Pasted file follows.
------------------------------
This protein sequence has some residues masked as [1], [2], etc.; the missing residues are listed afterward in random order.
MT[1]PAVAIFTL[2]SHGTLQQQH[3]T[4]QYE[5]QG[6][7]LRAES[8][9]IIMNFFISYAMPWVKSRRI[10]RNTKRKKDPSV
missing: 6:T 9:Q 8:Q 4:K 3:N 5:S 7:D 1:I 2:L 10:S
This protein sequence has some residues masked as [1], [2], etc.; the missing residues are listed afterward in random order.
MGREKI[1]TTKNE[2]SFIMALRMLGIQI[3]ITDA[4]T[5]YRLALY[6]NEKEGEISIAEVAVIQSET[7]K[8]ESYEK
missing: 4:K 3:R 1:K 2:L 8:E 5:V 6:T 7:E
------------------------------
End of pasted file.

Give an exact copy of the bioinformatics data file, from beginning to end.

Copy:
This protein sequence has some residues masked as [1], [2], etc.; the missing residues are listed afterward in random order.
MT[1]PAVAIFTL[2]SHGTLQQQH[3]T[4]QYE[5]QG[6][7]LRAES[8][9]IIMNFFISYAMPWVKSRRI[10]RNTKRKKDPSV
missing: 6:T 9:Q 8:Q 4:K 3:N 5:S 7:D 1:I 2:L 10:S
This protein sequence has some residues masked as [1], [2], etc.; the missing residues are listed afterward in random order.
MGREKI[1]TTKNE[2]SFIMALRMLGIQI[3]ITDA[4]T[5]YRLALY[6]NEKEGEISIAEVAVIQSET[7]K[8]ESYEK
missing: 4:K 3:R 1:K 2:L 8:E 5:V 6:T 7:E